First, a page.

- Friend on the Force: King, to Knapp.
- The Handler: The Operator. As it turns out, he has a handler, too.
- He Knows Too Much: A lot of members of the conspiracy end up dead because of this.
- Hoist by His Own Petard: The Big Bad arranged for Knapp, King, and Virgil to be involved in the case. This turns out to be not such a smart move.
- Hollywood Silencer: Most of the bad guys have them.
- Human Shield: A favorite bad guy tactic. It never ends well for them.
- Hypercompetent Sidekick: Turner, who is not just a pretty face. Not just a computer geek, either.
- Internal Affairs: Agent Vance. And Agent Atkins.
- The Irish Mob: Conrad Cain's childhood friend now leads one. And may be involved in the kidnapping.
- Jack Bauer Interrogation Technique: Knapp uses it on the Accountant. It doesn't really work.
- Karma Houdini: The Accountant.
- Magical Computer: Turner has one.
- The Man Behind the Man: And you thought "Mr. Schroeder" was the Big Bad? Please.
- Minion with an F In Evil: Otto.
- Mission Control: The Operator and Turner.
- The Mole: Roger Prince.
- Motive Misidentification: "We don't want your money."
- Mugged for Disguise: Devere does this to a cop.
- My Greatest Failure: The case that got Knapp kicked out of the Bureau and into a mental hospital. He caught the kidnapper, but never found the girl.
- No Name Given: The Accountant.
- Odd Couple: Bellows and Otto.
- Only a Flesh Wound: Averted. Virgil eventually dies from his untreated shoulder wound.
- Only One Name: Gibson. Gutman. Bellows. Otto. Mr. Greene. The Operator's name is revealed only to be "Bill."
- Pet the Dog: The Accountant and Devere love their wives. The Operator loves his daughter.
- Prisoner Exchange: When Gutman is captured, a sniper threatens to kill King's daughter unless she is released.
- Private Detective: Knapp and Turner.
- Private Military Contractors: The Gracen Group.
- Psycho for Hire: Bellows.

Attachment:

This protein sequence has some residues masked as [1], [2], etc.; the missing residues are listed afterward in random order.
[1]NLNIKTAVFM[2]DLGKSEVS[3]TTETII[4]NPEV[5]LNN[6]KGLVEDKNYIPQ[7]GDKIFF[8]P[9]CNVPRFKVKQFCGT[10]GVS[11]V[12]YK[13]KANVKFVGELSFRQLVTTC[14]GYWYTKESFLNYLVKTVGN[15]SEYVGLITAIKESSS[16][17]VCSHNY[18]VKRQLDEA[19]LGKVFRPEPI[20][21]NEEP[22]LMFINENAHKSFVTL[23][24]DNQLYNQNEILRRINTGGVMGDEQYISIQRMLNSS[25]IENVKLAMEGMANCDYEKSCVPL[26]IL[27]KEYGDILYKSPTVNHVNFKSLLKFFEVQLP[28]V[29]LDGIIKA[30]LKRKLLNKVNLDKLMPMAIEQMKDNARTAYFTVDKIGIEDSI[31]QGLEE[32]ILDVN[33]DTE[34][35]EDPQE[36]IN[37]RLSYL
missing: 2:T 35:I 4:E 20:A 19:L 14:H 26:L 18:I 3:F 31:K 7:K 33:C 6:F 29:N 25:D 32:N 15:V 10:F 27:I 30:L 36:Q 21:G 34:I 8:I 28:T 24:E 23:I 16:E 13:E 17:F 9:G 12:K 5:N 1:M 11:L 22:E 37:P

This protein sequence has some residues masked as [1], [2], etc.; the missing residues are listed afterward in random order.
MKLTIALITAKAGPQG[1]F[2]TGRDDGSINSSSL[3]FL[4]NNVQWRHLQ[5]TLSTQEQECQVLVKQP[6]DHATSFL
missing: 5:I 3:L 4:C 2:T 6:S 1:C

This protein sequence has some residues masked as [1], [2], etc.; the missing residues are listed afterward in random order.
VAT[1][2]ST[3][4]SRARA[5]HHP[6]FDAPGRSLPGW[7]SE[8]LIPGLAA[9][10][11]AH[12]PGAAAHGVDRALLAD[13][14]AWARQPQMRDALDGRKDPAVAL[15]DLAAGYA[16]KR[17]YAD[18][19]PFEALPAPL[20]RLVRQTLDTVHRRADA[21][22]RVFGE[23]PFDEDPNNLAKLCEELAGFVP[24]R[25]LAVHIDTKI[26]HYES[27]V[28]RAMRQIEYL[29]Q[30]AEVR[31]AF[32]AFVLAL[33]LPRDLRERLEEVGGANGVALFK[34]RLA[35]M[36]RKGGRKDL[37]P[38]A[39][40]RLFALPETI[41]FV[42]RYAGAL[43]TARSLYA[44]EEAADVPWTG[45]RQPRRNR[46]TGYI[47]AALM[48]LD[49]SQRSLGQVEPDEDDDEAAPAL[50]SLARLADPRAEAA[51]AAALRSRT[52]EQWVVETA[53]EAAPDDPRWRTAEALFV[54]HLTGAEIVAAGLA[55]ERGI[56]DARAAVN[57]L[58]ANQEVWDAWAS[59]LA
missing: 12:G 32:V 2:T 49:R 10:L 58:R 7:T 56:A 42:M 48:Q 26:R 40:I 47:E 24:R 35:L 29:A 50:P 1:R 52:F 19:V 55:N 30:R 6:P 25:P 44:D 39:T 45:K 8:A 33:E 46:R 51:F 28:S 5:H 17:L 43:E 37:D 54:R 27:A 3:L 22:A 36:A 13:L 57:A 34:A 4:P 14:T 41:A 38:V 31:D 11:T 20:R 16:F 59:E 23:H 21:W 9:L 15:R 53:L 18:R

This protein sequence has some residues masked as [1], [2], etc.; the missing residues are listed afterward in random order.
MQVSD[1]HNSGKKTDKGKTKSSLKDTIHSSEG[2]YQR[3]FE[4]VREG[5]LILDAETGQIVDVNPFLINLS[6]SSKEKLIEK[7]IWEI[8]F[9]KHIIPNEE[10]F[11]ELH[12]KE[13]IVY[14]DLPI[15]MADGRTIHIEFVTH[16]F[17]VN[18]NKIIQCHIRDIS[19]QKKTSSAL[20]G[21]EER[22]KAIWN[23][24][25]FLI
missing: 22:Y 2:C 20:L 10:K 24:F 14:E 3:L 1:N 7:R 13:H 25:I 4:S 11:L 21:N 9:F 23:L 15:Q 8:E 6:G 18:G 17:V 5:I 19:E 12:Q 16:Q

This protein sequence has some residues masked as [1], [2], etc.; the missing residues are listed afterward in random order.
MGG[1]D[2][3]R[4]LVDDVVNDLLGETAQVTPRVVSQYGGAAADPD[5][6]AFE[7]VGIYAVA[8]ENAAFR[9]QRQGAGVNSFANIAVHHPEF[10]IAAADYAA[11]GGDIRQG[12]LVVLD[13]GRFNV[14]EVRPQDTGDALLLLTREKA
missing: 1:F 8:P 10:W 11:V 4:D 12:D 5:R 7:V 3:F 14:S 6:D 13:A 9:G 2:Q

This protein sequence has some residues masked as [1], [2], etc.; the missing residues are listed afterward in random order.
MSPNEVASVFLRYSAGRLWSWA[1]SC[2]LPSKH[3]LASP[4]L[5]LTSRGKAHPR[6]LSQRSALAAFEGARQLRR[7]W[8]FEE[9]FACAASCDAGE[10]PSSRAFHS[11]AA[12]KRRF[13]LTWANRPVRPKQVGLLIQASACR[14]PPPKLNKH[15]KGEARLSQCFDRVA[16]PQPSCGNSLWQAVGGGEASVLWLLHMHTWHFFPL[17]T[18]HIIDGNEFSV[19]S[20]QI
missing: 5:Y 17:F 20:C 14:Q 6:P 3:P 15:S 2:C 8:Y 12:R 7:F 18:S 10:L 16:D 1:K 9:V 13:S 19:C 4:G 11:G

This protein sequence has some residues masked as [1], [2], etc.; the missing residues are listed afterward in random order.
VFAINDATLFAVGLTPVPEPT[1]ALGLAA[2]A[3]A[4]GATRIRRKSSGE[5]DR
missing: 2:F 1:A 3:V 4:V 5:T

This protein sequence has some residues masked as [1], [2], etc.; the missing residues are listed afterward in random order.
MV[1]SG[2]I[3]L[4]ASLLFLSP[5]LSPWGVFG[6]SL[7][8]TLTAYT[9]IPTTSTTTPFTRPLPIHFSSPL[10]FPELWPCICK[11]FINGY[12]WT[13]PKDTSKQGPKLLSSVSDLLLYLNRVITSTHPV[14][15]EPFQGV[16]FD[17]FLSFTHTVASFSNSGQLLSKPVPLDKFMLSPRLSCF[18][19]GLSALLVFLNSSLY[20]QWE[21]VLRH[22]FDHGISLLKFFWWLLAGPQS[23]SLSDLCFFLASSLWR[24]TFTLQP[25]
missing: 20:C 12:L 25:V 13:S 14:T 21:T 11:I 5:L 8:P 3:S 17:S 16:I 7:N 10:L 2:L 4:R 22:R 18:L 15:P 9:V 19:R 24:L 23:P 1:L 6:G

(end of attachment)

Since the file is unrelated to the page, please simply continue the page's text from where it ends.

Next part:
- Put Down Your Gun and Step Away: Used often.
- Red Herring Mole: Agent Vance.
- Redemption Equals Death: Otto.
- Retirony: Averted. Agent King is announced to be retiring in his very first scene. He survives the entire series.
- Screw the Rules, I Have Money: Ellie Cain pulled this one too many times.
- Sequel Hook: The final scene of the series features the brother of the girl Knapp failed to recover contacting him with a challenge.
- Shocking Swerve
- Shout-Out: One of the conspiracy's lackeys is a mercenary who also works for a firm called the Gracen Group. Executive producer David Greenwalt was the co-creator of the series Profit, which was set at a company called Gracen & Gracen.
- Sidekick: Turner and Agent Archer.
- Sinister Surveillance: The conspiracy has eyes everywhere. Especially on the Cains.
- Sins of Our Fathers: The Big Bad's reason for targetting Leopold.
- Spotting the Thread: King flushes a fake FBI agent by telling him to call in a nonexistent code.
- Spy Speak: The members of the conspiracy converse in code on the phone.
- Stalker Shrine: Agent Archer has one in his basement.
- Step Three: Profit: Once the Big Bad has Leopold, it seems like he doesn't really have any idea for what to do next. His lackeys eventually realize this, and decide to take matters into their own hands.
- That Makes Me Feel Angry: The Accountant's reaction to his wife's murder.
- That One Case: Knapp's last case at the Bureau.
- Those Two Bad Guys: Bellows and Otto.
- The Un-Reveal: They never did explain how Agent Archer stole all that money from the Ramone bust without being seen.
- Well-Intentioned Extremist: Gutman.
- What Could Have Been: It's quite apparent watching the finale that end conclusion isn't what was intended and clearly just quickly put together resolution for the series.
- Your Princess Is in Another Castle: If Agent Vance is the Big Bad, why do we have a whole other episode to get through?